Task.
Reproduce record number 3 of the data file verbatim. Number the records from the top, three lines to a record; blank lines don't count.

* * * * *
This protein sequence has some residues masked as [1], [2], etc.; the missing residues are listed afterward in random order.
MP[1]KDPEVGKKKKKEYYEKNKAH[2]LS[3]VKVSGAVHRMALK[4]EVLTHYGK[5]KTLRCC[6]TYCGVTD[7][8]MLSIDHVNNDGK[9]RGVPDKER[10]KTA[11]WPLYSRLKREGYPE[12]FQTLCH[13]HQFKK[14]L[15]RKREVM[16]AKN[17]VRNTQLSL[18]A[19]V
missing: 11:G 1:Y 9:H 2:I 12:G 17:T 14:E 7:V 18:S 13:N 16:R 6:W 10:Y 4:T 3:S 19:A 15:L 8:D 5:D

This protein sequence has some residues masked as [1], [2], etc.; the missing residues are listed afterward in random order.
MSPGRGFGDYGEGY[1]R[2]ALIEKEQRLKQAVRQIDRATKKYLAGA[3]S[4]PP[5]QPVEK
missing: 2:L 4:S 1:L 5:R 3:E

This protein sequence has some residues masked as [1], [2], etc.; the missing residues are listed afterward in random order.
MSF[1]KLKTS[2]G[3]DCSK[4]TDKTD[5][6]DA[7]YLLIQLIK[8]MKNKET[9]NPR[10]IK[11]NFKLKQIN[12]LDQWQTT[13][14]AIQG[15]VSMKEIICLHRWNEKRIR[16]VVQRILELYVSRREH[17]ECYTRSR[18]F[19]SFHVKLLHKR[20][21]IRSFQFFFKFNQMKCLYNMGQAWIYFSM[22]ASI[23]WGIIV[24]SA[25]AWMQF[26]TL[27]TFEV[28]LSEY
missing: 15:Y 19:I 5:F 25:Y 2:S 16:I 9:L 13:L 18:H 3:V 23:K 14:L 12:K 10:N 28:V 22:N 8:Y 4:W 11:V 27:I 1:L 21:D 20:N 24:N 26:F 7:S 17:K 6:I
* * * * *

This protein sequence has some residues masked as [1], [2], etc.; the missing residues are listed afterward in random order.
MSF[1]KLKTS[2]G[3]DCSK[4]TDKTD[5][6]DA[7]YLLIQLIK[8]MKNKET[9]NPR[10]IK[11]NFKLKQIN[12]LDQWQTT[13][14]AIQG[15]VSMKEIICLHRWNEKRIR[16]VVQRILELYVSRREH[17]ECYTRSR[18]F[19]SFHVKLLHKR[20][21]IRSFQFFFKFNQMKCLYNMGQAWIYFSM[22]ASI[23]WGIIV[24]SA[25]AWMQF[26]TL[27]TFEV[28]LSEY
missing: 15:Y 19:I 5:F 25:Y 2:S 16:I 9:L 13:L 18:H 3:V 23:K 14:L 12:K 10:N 28:V 22:N 8:Y 4:W 11:V 27:I 1:L 21:D 20:N 24:N 26:F 7:S 17:K 6:I